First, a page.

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Deborah D. Avant

Director of International Studies and the Center for Research on International and Global Studies (RIGS), Political Science
School of Social Sciences

Professor, Political Science
School of Social Sciences

Ph.D., University of California, San Diego, 1991, Political Science

Phone: (949) 824-1072
Email: davant@uci.edu

University of California, Irvine
569 Social Science Tower
Mail Code: 5100
Irvine, CA 92697

picture of Deborah D. Avant

   
URL personal website
   
Academic
Distinctions
Professor Avant is an adjunct fellow at the Pacific Council on International Policy. Her research has been funded by the Institute for Global Conflict and Cooperation, the John D. and Catherine T. MacArthur Foundation, the Olin Foundation, and the Smith Richardson Foundation, among others. She serves on the editorial boards of several journals including the American Political Science Review, Security Studies and International Studies Quarterly as well as on the steering committee of the Institute for Global Conflict and Cooperation. She has chaired the International Security Studies Section of the International Studies Association (ISA) and served on several boards including the executive board of ISA, the executive board of Women in International Security (WIIS) and the board of visitors for the Western Hemisphere Institute for Security Cooperation (WHINSEC).
   
Appointments 1990-91 Center for International Studies, University of Southern California
1991-94 Political Science, University at Albany, State University of New York
1995-07 Political Science and Elliott School of International Affairs,
George Washington University
   
Research
Abstract
Deborah Avant is Professor of Political Science and Director of International Studies and the Center for Research on International and Global Studies at University of California, Irvine. Her research has focused on civil-military relations, military change, and the politics of controlling violence.

Her current research focuses on how the US government’s use of private military and security forces has affected democratic processes in the United States, how private actors conceptualize and implement security in weak states and the way different state and non state actors govern on the global stage.
   
Publications “Opportunistic Peacebuilders? International Organizations, Private Military Training and State-building after War,” in Roland Paris and Tim Sisk, eds., The Dilemmas of Statebuilding: Confronting the Contradictions of Post-war Peace Operations, New York: Routledge, 2008.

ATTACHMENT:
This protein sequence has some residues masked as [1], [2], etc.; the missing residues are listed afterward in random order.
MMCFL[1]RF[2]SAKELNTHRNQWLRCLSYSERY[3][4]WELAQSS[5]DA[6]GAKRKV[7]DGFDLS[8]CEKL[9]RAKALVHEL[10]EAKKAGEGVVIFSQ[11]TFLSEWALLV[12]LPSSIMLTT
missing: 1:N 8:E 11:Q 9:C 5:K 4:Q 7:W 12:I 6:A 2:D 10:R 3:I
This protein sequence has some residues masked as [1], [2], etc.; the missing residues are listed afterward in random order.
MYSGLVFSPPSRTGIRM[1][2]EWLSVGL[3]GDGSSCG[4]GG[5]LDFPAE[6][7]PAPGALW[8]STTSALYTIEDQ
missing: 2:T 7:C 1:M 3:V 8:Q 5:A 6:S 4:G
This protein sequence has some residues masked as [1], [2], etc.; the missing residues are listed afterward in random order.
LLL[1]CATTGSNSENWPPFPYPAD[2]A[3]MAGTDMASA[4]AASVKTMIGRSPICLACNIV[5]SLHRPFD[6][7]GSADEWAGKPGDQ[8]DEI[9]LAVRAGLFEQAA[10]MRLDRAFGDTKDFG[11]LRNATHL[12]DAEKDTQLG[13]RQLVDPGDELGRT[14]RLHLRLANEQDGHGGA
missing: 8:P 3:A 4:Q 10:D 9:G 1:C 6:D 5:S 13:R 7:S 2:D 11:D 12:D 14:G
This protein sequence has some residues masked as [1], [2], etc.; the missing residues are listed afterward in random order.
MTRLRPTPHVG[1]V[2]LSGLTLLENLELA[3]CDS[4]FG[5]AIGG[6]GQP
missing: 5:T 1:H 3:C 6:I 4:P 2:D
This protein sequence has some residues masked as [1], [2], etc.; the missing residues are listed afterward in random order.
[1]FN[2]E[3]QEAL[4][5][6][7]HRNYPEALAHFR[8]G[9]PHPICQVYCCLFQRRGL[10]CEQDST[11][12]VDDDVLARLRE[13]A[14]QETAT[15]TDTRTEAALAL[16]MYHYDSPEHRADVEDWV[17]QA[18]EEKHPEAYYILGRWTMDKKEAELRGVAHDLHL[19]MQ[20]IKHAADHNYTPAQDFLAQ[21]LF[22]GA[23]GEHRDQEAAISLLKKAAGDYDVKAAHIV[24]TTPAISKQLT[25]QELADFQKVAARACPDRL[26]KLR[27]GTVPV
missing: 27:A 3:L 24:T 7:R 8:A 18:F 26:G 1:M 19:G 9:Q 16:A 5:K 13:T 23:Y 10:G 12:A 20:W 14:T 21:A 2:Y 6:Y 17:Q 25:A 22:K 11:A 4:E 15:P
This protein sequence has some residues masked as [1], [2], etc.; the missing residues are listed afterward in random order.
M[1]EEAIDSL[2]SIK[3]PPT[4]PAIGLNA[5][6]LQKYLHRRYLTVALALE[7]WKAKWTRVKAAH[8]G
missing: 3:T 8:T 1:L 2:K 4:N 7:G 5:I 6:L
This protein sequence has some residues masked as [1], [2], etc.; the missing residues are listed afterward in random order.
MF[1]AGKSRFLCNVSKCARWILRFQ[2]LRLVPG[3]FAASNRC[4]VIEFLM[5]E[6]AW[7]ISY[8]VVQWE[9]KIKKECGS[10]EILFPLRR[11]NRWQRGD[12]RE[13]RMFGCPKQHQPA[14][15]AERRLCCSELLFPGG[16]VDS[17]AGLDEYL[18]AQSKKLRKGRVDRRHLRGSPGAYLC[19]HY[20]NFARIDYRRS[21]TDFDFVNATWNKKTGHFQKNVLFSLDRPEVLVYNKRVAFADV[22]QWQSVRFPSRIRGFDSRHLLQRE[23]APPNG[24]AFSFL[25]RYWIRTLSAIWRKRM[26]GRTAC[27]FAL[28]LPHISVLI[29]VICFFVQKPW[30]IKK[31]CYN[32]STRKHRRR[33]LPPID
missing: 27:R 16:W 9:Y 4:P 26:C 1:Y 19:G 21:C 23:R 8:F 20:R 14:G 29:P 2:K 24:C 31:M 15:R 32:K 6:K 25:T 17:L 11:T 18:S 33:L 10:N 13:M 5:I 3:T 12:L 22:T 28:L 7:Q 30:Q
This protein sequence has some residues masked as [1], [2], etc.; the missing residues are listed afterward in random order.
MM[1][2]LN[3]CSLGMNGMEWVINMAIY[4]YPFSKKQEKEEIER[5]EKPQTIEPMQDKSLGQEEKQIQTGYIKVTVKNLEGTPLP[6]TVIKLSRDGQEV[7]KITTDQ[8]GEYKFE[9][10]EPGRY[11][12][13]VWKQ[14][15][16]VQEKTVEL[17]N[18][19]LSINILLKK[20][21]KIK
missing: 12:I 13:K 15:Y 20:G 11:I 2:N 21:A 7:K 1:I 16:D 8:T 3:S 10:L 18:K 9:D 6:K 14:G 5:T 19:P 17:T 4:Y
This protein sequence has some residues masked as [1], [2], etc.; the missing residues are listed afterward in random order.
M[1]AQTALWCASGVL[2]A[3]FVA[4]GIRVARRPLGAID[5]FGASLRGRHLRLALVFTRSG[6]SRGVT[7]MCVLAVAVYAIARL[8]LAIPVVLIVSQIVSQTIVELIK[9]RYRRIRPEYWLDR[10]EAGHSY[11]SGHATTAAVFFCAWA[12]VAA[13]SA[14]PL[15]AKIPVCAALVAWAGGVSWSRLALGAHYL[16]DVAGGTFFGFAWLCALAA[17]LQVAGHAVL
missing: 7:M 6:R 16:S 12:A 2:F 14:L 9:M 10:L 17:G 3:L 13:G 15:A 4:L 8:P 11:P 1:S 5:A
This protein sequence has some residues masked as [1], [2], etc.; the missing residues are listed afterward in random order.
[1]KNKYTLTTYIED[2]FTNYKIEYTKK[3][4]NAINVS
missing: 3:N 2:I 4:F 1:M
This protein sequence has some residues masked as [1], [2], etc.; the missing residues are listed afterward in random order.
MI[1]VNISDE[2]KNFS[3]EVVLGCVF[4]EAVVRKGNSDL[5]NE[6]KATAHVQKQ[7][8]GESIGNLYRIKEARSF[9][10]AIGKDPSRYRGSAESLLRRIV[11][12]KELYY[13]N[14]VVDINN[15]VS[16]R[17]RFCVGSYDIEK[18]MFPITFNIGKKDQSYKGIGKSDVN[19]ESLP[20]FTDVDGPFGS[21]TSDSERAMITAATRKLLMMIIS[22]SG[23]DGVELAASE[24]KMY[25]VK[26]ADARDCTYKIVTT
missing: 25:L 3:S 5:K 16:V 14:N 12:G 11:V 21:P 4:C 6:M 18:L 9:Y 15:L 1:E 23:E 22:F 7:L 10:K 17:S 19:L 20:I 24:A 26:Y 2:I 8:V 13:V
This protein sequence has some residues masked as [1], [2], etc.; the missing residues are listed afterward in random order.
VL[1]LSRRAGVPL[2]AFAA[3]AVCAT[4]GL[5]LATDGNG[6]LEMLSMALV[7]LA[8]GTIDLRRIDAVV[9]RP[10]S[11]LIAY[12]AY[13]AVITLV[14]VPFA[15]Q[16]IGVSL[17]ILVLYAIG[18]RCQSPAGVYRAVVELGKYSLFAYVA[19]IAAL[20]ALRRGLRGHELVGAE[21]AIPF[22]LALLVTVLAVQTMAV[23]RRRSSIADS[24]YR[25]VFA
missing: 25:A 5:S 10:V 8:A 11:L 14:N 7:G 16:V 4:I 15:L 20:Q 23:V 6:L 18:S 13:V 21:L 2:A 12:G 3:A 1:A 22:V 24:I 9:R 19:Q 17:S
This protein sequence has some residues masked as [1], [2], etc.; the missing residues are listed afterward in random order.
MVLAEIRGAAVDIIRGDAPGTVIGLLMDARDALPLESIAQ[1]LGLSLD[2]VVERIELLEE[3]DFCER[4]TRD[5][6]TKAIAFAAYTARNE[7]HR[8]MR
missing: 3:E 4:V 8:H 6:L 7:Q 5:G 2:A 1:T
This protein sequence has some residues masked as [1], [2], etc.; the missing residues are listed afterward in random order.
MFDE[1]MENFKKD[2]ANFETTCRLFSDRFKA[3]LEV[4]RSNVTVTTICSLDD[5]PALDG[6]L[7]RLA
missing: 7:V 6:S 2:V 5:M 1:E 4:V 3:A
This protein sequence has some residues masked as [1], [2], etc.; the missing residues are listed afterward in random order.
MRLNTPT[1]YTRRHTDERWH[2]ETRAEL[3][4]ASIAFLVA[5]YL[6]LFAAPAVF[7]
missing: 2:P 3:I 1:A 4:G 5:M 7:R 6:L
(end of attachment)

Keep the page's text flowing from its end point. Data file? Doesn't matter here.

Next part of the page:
“The Emerging Market for private military services and the problems of regulation,” in Simon Chesterman and Chia Lehnardt, From Mercenaries to Markets: The Rise and Regulation of Private Military Companies (Oxford: Oxford University Press, 2007)
   
  “Institutions and Military Effectiveness,” in Creating Military Power: The Sources of Military Effectiveness edited by Risa Brooks and Elizabeth Stanley-Mitchell (Stanford: Stanford University Press, 2007).

“NGOs, Corporations, and Security Transformation in Africa,” International Relations, Vol. 29, No. 2 (2007).

“The Implications of Marketized Security for IR Theory: the Democratic Peace, Late State Building and the Nature and Frequency of Conflict,” Perspectives on Politics, Vol. 4, No. 3 (September 2006).

The Market for Force: the Consequences of Privatizing Security, Cambridge: Cambridge University Press, 2005.

“Conserving Nature in the State of Nature: the Politics of INGO Implementation,” Review of International Studies, (July 2004).

"From Mercenaries to Citizen Armies: Explaining Change in the Practice of War," International Organization Vol. 54, No. 1 (winter 2000).

“Conflicting Indicators of ‘Crisis’ in American Civil-Military Relations,” Armed Forces and Society Vol. 24, No. 4 (summer 1998).

“Are the Reluctant Warriors Out of Control? Why U.S. Military Leaders have been Averse to Respond to Post-Cold War Low-Level Threats,” Security Studies Vol. 6, No. 2 (winter 1996-97).

Political Institutions and Military Change: Lessons From Peripheral Wars, Ithaca: Cornell University Press, 1994.

"The Institutional Sources of Military Doctrine: Hegemons in Peripheral Wars," International Studies Quarterly, Vol. 37, No. 4 (December 1993).
   
Research Center RIGS
   
   
Link to this profile http://www.faculty.uci.edu/profile.cfm?faculty_id=5452
   
Last updated 12/19/2009